Winning helps Ashley
While the Wildcats took a while to adjust without Brandon Ashley last month, the reverse is also true.
“I know I’ve been in his shoes and when you’re no longer part of the team, you don’t want anyone to forget you,” UA coach Sean Miller said. “You just don’t. It’s natural. Brandon’s been such a big part of this year’s team. He was a huge part of 21 games, none of which we lost.”
Ashley has been kept off-limits to interviews with local media since his injury but Miller said it was tough for Ashley to have worked with the Wildcats so long on their goals and not be able to finish them.
Fortunately for Ashley and the Wildcats, the first goal – winning the Pac-12 title – was accomplished.
“He’s very unselfish and you can kind of see it on his face that he wishes he was out there,” Miller said. “But he felt good about (Sunday) night that we won a Pac-12 championship, something we’ve talked about. So to see that goal realized, in many ways for him it’s probably a relief that we were still able to accomplish it with him going down.”
No Final Four
Miller’s hopes to reach the Final Four this season were dashed…in the Infiniti Coaches Charity Challenge.
Miller finished just below the top four coaches when voting by fans for the charity contest ended March 2. The final 16 coaches received $10,000 and the “Final Four” received another $5,000.
The top four coaches were Ohio State’s Thad Matta, Wichita State’s Gregg Marshall, Purdue’s Matt Painter and Iowa State’s Fred Hoiberg. The winner of the final round will earn a total of $100,000 for the charity he is representing.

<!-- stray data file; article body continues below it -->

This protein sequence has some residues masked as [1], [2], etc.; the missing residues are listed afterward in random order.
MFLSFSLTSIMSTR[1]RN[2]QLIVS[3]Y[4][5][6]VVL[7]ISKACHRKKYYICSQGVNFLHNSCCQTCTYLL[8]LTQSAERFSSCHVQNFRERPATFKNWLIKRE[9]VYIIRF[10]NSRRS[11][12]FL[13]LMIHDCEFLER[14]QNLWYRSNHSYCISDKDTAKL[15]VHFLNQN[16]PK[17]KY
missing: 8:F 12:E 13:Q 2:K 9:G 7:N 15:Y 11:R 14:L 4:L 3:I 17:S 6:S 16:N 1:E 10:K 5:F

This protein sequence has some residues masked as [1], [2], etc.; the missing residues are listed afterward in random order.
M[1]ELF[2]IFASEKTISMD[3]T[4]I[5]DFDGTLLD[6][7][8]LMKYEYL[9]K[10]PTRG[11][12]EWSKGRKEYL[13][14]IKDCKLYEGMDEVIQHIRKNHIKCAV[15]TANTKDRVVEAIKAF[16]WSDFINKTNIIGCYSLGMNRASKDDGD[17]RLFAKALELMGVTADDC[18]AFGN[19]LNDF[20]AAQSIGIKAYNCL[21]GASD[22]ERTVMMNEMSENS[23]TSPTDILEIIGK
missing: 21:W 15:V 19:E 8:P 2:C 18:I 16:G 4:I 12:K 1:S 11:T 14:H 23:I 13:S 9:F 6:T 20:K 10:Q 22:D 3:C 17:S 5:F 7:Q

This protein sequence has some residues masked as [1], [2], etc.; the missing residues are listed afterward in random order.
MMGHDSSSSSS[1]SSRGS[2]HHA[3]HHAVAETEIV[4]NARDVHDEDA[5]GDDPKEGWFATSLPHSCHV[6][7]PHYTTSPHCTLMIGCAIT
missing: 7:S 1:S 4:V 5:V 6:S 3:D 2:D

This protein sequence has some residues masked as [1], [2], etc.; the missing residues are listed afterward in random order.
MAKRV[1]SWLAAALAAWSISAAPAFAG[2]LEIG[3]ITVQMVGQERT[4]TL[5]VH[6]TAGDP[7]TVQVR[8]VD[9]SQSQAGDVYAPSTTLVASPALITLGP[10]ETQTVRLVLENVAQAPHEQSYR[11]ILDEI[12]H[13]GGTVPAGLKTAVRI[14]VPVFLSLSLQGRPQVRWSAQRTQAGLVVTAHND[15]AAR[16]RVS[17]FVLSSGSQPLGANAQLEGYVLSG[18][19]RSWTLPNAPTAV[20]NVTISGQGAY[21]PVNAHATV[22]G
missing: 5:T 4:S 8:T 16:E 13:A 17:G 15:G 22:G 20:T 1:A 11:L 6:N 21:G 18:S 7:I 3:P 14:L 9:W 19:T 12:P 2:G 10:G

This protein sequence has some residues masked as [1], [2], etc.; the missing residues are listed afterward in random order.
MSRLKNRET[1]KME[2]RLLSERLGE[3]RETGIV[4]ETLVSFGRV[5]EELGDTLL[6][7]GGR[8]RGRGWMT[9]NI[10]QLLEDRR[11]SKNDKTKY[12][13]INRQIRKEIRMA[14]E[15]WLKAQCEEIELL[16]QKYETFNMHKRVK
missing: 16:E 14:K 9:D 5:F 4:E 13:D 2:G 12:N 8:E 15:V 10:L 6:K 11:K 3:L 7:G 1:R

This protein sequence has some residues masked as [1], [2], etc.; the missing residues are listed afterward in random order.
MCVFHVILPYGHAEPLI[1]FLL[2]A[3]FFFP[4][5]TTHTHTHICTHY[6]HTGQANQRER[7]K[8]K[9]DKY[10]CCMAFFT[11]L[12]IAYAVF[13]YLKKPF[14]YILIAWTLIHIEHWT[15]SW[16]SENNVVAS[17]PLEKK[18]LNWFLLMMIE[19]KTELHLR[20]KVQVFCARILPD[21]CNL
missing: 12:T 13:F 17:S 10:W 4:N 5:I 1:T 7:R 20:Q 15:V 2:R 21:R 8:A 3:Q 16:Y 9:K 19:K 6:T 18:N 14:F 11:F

The $10,000 that Miller finished with will be donated to the Ronald McDonald House of Southern Arizona.
Oregon native Damon Stoudamire will be returning to his home state for the first time this week to coach college games, but he’s sort of past the idea of a homecoming at this point in his life.
Stoudamire, after all, played eight seasons for the NBA’s Portland Trail Blazers and still owns a home in the metro area.
“I get home all the time,” he said. “Believe me, it’s not the same. I see (friends and family) all the time.”
Arizona has been given a full two days between games on each of its four two-game Pac-12 road swings this season, and the Wildcats still haven’t figured out the best way to spend them.
On Jan. 30, two days before they played at Cal, the Wildcats were given a day off in the Bay area and some of them even toured Alcatraz. On Feb. 20, two days before they played Colorado, they opted to hold a workout.
“I’m not sure what the reasoning was with us choosing either one,” Miller said. “You can look at it either way. Sometimes you just go stir crazy when you give the guys an entire day off because you’re at this remote place together and it’s like, ‘Heck if we’re together, let’s go practice’ and sometimes the guys want to go to the gym.’ “
This week, the Wildcats are planning to take Thursday off in Eugene, Ore., because they did not have time to take the NCAA-mandated off day after Sunday’s game with Stanford.
He’ll be missed
Probably the toughest goodbye OSU coach Craig Robinson will have to give this week during the final home games for his seniors will be to guard Roberto Nelson.
Not only is Nelson the Pac-12’s leading scorer, having completed a long struggle from ineligibility as a freshman, but Robinson said he also has high character.
“He’s been extremely important to our program,” Robinson said. “He’s really just brightened my life quite a bit because he’s a quiet and unassuming superstar. It’s going to be a bittersweet moment when he goes.”